By just one vote, the Ohio General Assembly rejected a bill to create a new special-needs school voucher program that would have helped parents of students with disabilities pay for private school tuition.
The proposed Special Education Scholarship Pilot Program would have provided up to $20,000 annually for deaf, blind, and otherwise-disabled students. The proposal received a plurality of votes, 49-44, in December, but state law requires a majority of the chamber, 50 votes, for approval.
Some disabled Ohio students already benefit from the state’s five-year-old Ohio Autism Scholarship Program.
Not Meeting Needs
Too many public schools aren’t adapting to the circumstances of special-needs students, said Tisha Brady, communications director for School Choice Ohio. Other schools are so interested in mainstreaming they don’t do what special-needs students need.
“[Parents] felt it was better to have them attend a private school where the special needs would be met,” Brady explained. “For example, in one [public] school, they had the students use worksheets, but students with certain kinds of disabilities weren’t learning anything. In another [public] school, one student had Crohn’s disease and was out of school more than in it. The parent wasn’t always able to pick up the work, meaning the student fell further behind.”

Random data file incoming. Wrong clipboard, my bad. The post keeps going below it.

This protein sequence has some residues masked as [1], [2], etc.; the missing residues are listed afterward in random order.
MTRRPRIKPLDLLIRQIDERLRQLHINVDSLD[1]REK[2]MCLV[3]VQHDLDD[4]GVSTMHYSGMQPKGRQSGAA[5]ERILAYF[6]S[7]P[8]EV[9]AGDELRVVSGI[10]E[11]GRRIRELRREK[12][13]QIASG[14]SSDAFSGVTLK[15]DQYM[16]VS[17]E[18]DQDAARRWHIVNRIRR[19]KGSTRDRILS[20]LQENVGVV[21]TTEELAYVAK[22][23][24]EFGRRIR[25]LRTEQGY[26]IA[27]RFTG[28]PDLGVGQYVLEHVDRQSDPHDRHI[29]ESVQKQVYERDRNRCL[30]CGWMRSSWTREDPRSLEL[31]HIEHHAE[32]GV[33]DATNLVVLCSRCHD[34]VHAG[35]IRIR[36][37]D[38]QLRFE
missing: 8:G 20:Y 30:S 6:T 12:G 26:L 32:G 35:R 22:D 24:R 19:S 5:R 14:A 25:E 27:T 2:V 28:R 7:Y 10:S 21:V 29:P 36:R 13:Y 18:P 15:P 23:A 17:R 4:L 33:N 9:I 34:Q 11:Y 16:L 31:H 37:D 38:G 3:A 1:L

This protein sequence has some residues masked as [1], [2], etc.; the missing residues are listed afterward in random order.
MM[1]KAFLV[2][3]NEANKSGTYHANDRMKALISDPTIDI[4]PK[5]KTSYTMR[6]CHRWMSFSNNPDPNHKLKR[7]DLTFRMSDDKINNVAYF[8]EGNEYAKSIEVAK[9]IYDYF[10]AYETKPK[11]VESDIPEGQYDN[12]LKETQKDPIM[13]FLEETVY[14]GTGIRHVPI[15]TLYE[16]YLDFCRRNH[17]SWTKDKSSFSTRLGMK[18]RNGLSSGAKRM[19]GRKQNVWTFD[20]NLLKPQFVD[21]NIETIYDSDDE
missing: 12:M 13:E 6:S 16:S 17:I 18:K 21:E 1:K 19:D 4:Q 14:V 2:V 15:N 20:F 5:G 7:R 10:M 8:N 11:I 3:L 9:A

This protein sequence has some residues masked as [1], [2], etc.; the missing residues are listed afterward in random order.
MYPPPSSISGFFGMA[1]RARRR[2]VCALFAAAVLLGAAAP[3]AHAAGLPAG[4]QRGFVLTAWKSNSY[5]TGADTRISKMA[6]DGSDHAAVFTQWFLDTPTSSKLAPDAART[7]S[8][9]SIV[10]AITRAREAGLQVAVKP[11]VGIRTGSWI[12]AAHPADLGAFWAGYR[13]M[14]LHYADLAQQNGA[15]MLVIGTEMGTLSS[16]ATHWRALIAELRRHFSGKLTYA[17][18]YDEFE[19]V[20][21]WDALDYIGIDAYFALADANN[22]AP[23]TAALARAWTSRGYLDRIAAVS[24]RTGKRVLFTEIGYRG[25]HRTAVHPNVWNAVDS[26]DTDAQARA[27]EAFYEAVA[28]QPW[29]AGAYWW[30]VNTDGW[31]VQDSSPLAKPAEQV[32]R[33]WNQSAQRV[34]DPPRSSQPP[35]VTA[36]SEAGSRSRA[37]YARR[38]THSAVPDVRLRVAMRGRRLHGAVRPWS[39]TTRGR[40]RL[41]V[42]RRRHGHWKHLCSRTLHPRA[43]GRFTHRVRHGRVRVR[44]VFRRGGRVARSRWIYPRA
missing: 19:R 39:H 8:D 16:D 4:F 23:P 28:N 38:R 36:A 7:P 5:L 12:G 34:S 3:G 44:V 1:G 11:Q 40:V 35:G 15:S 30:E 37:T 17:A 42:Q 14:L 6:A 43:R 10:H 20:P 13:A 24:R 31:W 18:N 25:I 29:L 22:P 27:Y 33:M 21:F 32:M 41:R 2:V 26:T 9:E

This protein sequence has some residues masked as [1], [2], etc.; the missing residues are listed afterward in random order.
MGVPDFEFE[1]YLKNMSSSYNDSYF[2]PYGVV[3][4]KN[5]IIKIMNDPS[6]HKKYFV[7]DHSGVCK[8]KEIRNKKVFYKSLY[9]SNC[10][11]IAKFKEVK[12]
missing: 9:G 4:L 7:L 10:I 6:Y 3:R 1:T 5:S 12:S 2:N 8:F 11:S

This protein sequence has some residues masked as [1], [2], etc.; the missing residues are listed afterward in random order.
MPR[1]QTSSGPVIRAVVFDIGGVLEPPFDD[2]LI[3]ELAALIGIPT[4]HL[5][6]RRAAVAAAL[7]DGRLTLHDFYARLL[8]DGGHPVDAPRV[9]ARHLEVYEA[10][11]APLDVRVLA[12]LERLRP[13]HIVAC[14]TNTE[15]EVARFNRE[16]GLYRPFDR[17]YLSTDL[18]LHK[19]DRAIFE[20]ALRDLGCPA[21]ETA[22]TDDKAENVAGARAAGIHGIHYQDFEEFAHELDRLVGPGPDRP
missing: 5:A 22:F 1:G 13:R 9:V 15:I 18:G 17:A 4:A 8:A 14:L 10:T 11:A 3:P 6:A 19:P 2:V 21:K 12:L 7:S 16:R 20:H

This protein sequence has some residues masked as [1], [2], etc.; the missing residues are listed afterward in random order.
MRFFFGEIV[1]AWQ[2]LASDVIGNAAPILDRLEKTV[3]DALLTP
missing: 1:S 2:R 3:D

Choices for Many
While some private schools don’t always do a better job than public schools helping special-needs students, Brady said, there are private schools that cater to specific types of disabilities. The voucher program, currently serving 1,000 students, helps parents place a child in the school best meeting his or her particular needs.
Thousands of students are eligible for the Ohio EdChoice Scholarship, a private school tuition voucher worth up to $5,000 per year for students currently attending a chronically failing public school anywhere in the state.
Instead of taking another run at expanding the autism voucher program when the Ohio legislature meets again, Brady’s organization and other choice advocates will likely be fighting to defend the program as it currently stands, to hold off budget cuts.
Last year, Gov. Ted Strickland (D) tried to cut special-needs funding. Brady has said he is likely to attempt a similar move again this year, as Ohio and other government entities are looking for ways to cut expenses to stay in line with declining tax revenues in a slumping economy.
But “I don’t think they can justifiably cut it,” Brady said.
Brady figures choice advocates will get help in the legislature’s other chamber, where Senate President Bill Harris (R-Ashland) and Sen. Jon Husted (R-Kettering), the former House speaker, have both said they support school choice and will fight any attempts by Strickland to cut the voucher programs.
Phillip J. Britt ([email protected]) writes from Illinois.